What Vizio's mid-range M512a-H6 lacks in Wi-Fi connectivity, it makes up for in big, exciting, room-filling sound. Slated to ship in July for a list price of $450, this 5.1.2-channel M-series soundbar from Vizio is easy to set up, offers plenty of discrete audio adjustments, and delivers immersive Dolby Atmos and DTS:X sound courtesy of upfiring drivers. Now, a sub-$500 soundbar like the M512a-H6 (which Vizio calls an "M-series" soundbar, sitting between its high-end P-series and budget-priced V-series models) will necessarily mean settling for some compromises--in this case, no Wi-Fi support, which means you'll have to do without AirPlay 2 and Chromecast functionality, as well as support for native audio streaming. The good news is that you can add a voice assistant by connecting a smart speaker via a 3.5mm jack or Bluetooth, a nifty feature that's new to Vizio's 2021 soundbars.
Barely a year ago, only a handful of high-end soundbars could handle eARC, an "enhanced" version of the ARC (or "audio return channel") standard that allows for lossless audio. But this year, eARC support for soundbars is becoming decidedly mainstream, with Vizio announcing that more of its mid-range models will support the feature. Vizio took the wraps off its 2022 line of soundbars on Wednesday, and no, you won't have to wait a year before they appear in stores, with several of the new models going on sale today. Included in the lineup is the M512a-H6, a 5.1.2-channel Slated to go on sale next month for $450, the M512a-H6 comes with surround speakers that connect to a wireless soundbar, while a pair of upfiring drivers deliver height cues for Dolby Atmos and DTS:X soundtracks.
Vizio's Home Theater Sound System with Dolby Atmos, model number SB36512-F6, is a high-value, high-tech soundbar that delivers a taste of immersive audio magic. Vizio's approach leans towards the pragmatic, not the aesthetic. The left and right surround speakers deliver a genuine surround-sound experience that no virtual speakers can match. Measuring around 5.75-inches high, 2.75-inches wide, and 2.5-inches deep, they're small enough to blend into any room's décor or even sit on a window sill. These are passive drivers, so they aren't wireless.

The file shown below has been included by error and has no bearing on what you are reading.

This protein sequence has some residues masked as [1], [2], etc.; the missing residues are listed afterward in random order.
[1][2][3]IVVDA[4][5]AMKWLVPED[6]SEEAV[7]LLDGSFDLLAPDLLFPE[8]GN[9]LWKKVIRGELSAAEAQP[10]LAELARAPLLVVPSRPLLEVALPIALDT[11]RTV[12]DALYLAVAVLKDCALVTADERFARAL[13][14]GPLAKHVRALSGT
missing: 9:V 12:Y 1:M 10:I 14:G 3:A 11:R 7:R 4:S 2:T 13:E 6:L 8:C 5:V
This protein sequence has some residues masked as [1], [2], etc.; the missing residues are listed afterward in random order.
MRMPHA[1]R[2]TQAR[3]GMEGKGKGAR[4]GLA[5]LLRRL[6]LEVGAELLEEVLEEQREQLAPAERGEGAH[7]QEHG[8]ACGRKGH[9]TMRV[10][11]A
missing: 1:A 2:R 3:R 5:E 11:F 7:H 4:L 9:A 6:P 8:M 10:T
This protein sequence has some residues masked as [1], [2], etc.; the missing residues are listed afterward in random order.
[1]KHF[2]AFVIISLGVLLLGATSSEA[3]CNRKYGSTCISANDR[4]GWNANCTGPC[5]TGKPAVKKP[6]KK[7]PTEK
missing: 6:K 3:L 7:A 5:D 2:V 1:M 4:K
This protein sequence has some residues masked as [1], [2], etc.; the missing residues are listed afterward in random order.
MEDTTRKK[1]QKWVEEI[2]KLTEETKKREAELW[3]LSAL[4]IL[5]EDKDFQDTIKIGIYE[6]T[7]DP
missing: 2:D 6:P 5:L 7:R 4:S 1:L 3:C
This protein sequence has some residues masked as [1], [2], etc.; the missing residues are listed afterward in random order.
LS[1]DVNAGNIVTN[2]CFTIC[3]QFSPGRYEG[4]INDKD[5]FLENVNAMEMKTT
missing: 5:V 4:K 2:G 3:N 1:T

The highlight of the new Elevate is the feature that brings the bar its uncharacteristically simple name: rotating speakers that "elevate" from their front-facing position to bounce sound off the ceiling and back down to the listening position when fed a Dolby Atmos or DTS:X audio signal. While the vast majority of Dolby Atmos-ready soundbars use the ceiling-bounce effect with permanently mounted speakers, this is the first bar to cleverly utilize these upfiring height speakers when the still-rare Atmos or DTS:X content isn't available. The Elevate delivers more than just spinning speakers, of course. Like the rest of Vizio's Atmos lineup, the Elevate comes with surround sound speakers that plug into the subwoofer, in this case allowing for a fully immersive, 5.1.4-channel And while the Elevate has its drawbacks, including the need to fine-tune it manually for best results, you'll have a hard time getting this much home theater performance for under $1,000 anywhere else.
I watch so many movies and shows when testing TVs, soundbars, and various other home theater toys that I begin to get jealous of the perfectly sculpted universes in them. Sci-fi doors slide open with puffy whisps; stereos are perfectly recessed into custom-made walls; and showers are each the size of a single car garage, with steam nozzles to match. The Vizio Elevate is one of the few soundbars around to give me this tingly James Bond feeling. One moment, the rounded speakers on each side of the bar are pointing toward you, and the next--precisely when you select a movie or show that supports Dolby Atmos--they rotate skyward, transforming into the front height channels of the 5.1.4 It's very polished and sounds great; it's absolutely worth considering as a replacement for a traditional sub-$1,000 surround sound system.